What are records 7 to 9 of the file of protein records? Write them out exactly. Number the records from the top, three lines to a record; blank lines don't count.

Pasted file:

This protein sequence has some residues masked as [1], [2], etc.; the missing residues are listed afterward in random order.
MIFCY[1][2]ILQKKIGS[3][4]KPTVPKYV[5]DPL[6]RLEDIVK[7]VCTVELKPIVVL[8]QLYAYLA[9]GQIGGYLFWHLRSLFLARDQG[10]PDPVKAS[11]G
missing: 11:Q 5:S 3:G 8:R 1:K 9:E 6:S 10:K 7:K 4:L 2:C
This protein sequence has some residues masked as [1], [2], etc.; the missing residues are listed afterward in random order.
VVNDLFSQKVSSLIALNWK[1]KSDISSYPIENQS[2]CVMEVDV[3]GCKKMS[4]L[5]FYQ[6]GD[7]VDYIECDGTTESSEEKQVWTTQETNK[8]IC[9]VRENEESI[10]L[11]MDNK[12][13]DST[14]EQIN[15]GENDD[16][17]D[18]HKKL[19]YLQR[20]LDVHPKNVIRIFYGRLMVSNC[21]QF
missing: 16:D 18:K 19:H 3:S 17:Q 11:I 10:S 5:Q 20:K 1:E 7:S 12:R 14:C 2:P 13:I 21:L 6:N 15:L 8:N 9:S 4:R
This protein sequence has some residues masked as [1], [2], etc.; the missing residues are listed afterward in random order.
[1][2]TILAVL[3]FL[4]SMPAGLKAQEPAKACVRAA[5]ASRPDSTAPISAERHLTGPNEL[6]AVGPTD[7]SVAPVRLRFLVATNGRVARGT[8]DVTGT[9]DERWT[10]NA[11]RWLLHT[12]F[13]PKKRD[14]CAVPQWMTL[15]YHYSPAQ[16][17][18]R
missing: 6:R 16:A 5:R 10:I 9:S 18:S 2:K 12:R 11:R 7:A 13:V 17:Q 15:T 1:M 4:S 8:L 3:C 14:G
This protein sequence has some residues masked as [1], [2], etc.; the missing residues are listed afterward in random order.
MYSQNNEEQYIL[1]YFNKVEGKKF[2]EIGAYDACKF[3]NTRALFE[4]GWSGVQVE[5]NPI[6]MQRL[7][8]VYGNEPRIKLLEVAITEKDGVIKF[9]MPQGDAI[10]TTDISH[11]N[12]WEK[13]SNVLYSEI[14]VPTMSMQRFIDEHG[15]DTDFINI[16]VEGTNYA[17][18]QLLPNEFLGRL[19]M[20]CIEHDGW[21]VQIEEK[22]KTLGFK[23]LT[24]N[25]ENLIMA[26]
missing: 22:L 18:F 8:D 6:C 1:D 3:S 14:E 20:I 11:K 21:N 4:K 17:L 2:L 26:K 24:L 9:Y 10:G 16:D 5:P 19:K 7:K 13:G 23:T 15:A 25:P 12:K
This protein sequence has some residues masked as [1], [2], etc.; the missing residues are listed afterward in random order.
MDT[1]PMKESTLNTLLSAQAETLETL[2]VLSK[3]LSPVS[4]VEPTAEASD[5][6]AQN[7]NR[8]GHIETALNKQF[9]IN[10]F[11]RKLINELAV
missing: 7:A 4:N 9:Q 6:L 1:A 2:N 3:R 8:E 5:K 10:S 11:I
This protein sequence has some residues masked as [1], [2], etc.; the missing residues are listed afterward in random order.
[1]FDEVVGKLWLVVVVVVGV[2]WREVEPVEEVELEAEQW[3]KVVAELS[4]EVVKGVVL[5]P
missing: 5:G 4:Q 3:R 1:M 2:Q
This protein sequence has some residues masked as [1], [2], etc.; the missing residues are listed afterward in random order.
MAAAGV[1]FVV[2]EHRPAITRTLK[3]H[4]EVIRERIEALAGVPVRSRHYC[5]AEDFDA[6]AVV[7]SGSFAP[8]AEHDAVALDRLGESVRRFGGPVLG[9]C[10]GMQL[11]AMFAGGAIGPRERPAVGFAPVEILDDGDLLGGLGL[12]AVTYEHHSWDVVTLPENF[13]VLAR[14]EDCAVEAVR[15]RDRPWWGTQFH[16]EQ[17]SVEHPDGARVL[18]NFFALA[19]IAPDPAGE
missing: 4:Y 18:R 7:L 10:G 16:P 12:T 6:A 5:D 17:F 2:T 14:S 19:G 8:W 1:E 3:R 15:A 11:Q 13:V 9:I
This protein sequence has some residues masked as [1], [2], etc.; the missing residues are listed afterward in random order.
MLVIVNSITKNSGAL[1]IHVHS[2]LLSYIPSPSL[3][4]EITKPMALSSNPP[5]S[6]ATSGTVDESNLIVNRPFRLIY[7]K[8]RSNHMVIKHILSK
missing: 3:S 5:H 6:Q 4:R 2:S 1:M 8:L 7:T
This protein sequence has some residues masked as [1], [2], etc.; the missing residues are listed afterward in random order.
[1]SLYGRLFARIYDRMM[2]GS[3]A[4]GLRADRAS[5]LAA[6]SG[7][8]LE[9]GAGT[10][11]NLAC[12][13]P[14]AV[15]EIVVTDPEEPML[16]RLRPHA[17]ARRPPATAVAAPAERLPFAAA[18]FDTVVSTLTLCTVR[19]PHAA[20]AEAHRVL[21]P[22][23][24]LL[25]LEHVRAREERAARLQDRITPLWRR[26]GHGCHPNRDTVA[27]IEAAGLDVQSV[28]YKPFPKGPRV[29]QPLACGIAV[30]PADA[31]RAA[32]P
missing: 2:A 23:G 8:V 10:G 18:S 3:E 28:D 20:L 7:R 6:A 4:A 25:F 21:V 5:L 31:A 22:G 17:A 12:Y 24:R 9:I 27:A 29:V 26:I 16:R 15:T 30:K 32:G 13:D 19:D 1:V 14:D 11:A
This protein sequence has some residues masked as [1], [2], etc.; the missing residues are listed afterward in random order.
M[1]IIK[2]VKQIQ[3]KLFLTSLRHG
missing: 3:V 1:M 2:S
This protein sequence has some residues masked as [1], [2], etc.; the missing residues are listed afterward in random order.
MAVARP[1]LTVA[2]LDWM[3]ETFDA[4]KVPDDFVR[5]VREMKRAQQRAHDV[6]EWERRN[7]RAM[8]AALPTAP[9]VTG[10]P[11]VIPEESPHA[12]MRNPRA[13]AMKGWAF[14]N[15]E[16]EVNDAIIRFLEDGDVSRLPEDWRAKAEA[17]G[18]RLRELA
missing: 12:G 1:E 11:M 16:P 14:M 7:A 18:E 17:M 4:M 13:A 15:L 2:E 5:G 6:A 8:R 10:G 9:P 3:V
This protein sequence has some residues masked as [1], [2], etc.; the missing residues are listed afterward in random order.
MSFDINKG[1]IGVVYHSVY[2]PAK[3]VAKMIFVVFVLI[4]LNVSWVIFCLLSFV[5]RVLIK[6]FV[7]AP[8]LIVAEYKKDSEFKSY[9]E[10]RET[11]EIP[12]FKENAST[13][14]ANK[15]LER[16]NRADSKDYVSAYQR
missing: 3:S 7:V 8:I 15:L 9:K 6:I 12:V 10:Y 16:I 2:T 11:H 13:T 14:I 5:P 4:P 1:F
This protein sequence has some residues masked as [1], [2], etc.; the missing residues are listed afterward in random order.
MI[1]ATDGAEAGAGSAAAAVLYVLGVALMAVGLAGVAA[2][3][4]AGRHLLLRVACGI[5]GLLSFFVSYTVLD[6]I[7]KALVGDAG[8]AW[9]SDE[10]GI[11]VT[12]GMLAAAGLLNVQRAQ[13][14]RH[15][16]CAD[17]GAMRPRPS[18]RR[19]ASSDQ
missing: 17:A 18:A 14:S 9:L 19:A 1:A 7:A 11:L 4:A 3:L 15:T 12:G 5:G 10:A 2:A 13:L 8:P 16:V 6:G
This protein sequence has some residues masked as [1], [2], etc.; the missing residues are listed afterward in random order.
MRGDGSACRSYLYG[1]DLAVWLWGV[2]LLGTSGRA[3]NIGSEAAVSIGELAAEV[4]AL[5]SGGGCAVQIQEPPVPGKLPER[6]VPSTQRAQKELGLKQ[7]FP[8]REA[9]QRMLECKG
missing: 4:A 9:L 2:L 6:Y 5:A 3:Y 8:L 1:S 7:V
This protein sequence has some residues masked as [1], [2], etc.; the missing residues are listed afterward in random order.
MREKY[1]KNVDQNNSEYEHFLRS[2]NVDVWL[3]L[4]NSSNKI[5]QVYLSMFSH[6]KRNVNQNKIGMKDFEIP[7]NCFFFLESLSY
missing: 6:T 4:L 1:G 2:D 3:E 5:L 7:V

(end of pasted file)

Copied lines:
This protein sequence has some residues masked as [1], [2], etc.; the missing residues are listed afterward in random order.
MAAAGV[1]FVV[2]EHRPAITRTLK[3]H[4]EVIRERIEALAGVPVRSRHYC[5]AEDFDA[6]AVV[7]SGSFAP[8]AEHDAVALDRLGESVRRFGGPVLG[9]C[10]GMQL[11]AMFAGGAIGPRERPAVGFAPVEILDDGDLLGGLGL[12]AVTYEHHSWDVVTLPENF[13]VLAR[14]EDCAVEAVR[15]RDRPWWGTQFH[16]EQ[17]SVEHPDGARVL[18]NFFALA[19]IAPDPAGE
missing: 4:Y 18:R 7:L 10:G 16:P 12:T 6:A 5:D 17:F 2:T 14:S 19:G 8:W 1:E 3:R 15:A 11:Q 13:V 9:I
This protein sequence has some residues masked as [1], [2], etc.; the missing residues are listed afterward in random order.
MLVIVNSITKNSGAL[1]IHVHS[2]LLSYIPSPSL[3][4]EITKPMALSSNPP[5]S[6]ATSGTVDESNLIVNRPFRLIY[7]K[8]RSNHMVIKHILSK
missing: 3:S 5:H 6:Q 4:R 2:S 1:M 8:L 7:T
This protein sequence has some residues masked as [1], [2], etc.; the missing residues are listed afterward in random order.
[1]SLYGRLFARIYDRMM[2]GS[3]A[4]GLRADRAS[5]LAA[6]SG[7][8]LE[9]GAGT[10][11]NLAC[12][13]P[14]AV[15]EIVVTDPEEPML[16]RLRPHA[17]ARRPPATAVAAPAERLPFAAA[18]FDTVVSTLTLCTVR[19]PHAA[20]AEAHRVL[21]P[22][23][24]LL[25]LEHVRAREERAARLQDRITPLWRR[26]GHGCHPNRDTVA[27]IEAAGLDVQSV[28]YKPFPKGPRV[29]QPLACGIAV[30]PADA[31]RAA[32]P
missing: 2:A 23:G 8:V 10:G 18:S 3:E 28:D 20:L 7:R 6:A 4:A 25:F 21:V 5:L 31:A 22:G 17:A 12:Y 24:R 9:I 27:A 29:V 26:I 16:R 15:T 30:K 32:G 13:D 19:D 1:V 14:D 11:A